January 13, 2005
It was my husband’s birthday.
There was something surreal about driving north on the snow-covered NJ Turnpike with my mate of 38 years, en route to Manhattan for a meeting (interview); in the dead of winter, on a
Bob dutifully waited at “W” hotel, while I went to my meeting, treating himself to a birthday
breakfast. Rushing across Lexington, I deftly evaded a pigeon fluttering toward me, and managed to keep my footing on the icy crosswalk. Inside, my boot heels clicked conspicuously, echoing loudly as I approached the security guard on the other end of the (otherwise empty) lobby.
After signing in and posing for an ID photo, I stuck the self-adhesive name tag to the front of my well-pressed Pendleton suit. The elevator door squeaked closed and I was alone (praying that I wouldn’t be stuck in that claustrophobic box), mulling over the events that had led to this unlikely moment:
I’d undertaken the job search in October, and despite having taken early retirement from my career as Director of Supply Chain and Technical Procurement with ‘Big Pharma’, at 59 I wasn’t ready to retire. I didn’t ‘need’ another high level, stressful position that would require travel, and corporate politics. I’d already fulfilled my career aspirations, with all that implied. I’d surveyed the local job market and decided to lower my sights instead, toward a mid-management position. After all, I was a grandmother of two boys: My priorities had clearly shifted.
Friday had been a whirlwind round of interviews, that was to have to culminated in a meeting with the CEO. But he was ‘unavailable’ and I left, convinced that if they’d been interested, he would have made time for me.
Late that night, I received a phone call:
“Sure…Sunday morning…No problem….I’ll be there at ten am.” (I must be crazy)!
The elevator came to an abrupt stop and the door opened. The CEO was wearing an open-collared shirt and jeans, in stark contrast to my interview attire. The office was dark and quiet. We sat at one end of a large, oval table in a glass-walled conference room, called The Terrarium (I laugh now, as I recall that detail).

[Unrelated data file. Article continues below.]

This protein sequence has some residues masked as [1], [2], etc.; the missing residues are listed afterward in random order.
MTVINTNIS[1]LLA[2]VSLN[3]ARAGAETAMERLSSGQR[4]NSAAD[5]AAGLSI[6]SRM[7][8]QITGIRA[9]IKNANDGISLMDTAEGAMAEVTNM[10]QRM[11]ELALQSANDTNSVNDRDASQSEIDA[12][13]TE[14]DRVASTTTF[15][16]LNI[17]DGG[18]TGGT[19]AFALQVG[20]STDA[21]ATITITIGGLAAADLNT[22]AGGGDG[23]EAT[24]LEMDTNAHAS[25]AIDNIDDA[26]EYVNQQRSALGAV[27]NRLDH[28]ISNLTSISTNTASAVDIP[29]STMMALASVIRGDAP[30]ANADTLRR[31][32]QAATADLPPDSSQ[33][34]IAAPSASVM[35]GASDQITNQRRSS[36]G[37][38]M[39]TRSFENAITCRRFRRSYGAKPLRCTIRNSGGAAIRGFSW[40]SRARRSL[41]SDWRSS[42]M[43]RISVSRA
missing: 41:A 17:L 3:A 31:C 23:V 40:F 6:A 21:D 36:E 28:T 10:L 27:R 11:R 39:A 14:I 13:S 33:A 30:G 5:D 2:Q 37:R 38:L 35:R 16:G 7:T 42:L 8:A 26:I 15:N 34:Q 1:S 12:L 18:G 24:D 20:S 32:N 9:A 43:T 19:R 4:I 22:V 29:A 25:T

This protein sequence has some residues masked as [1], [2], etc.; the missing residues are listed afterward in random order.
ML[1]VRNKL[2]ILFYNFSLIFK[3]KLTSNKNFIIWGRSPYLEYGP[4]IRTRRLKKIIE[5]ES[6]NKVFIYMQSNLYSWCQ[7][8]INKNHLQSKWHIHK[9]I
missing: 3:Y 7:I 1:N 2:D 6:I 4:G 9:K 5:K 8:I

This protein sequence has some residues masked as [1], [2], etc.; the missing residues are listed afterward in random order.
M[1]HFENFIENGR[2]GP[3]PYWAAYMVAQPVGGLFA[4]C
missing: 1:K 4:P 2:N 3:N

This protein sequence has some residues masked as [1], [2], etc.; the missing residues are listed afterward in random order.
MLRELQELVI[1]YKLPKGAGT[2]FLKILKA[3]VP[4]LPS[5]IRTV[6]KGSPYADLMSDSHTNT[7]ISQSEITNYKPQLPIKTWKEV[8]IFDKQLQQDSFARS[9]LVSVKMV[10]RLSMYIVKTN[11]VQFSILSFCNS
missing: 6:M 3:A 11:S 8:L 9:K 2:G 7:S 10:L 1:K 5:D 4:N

He was a likable, enthusiastic man, about 15 years my junior, and he spent the next two hours putting forth his vision, engaging in animated conversation, and using my three page resume as a white board to capture and embellish his idea maps. The result was worthy of a strategic marketing report. I had no concept of time passing. Neither did he.
No, I didn’t get the job; Manager of Contracts. Instead, I was offered a previously non-existent slot, that, within a few months, evolved into the Chief Procurement Officer position, reporting to (you guessed it) the ‘Sunday-in-Jeans” CEO. I spent the next seven years exploring previously untapped skill sets, while applying my construction, engineering and supply chain experience in ways and places that I never would have imagined.
On a snowy morning in December 2011, I faced him to give notice of my intentions. When he saw me in the doorway, he flashed a smile in my direction, launching into (now familiar) animated conversation. Then he stopped, realizing that I had something to tell him. Surprised at first, he refused to take my letter of resignation, pushing it back at me, unopened. Finally, he just let it rest, unopened, on his desk.
During the weeks and months that followed, his surprise gave way to acceptance and sincere well-wishes for a happy retirement.
On March 5, 2012, I retired from the corporate world, but I will never forget that very unusual and fortuitous meeting in the bleak mid-winter of 2005.
Though this post is the latest addition to my series, “An Engineer’s Journal”, I was inspired by “The Sunday Whirl“, suggesting that the writer incorporate the given words (a Wordle) into a post.
What an entertaining account of that chapter in a life. Something look back on with fondness and gratitude.
Yes. It began a totally unanticipated segue-way to retirement. He is an unusual fellow and I believe that we learned a lot from each other. “Fondness and gratitude” sums it up nicely. Thanks for commenting.
What a wonderful tale.. and yes sometimes our world does not take the paths intended.. I’m working in similar fields now so I could understand the lure as well as the desire to retire.. I have missed your storytelling since trifecta…
Thanks, Bjorn. I am still trying to develop a new rhythm to my writing, since Trifecta. It’s nice to run into former fellow Trifectans here and there. Thank you for commenting, Bjorn.
Friday Fictioneers is the one by I meet most of Trifecta people…
I’ll check it out. Thank you.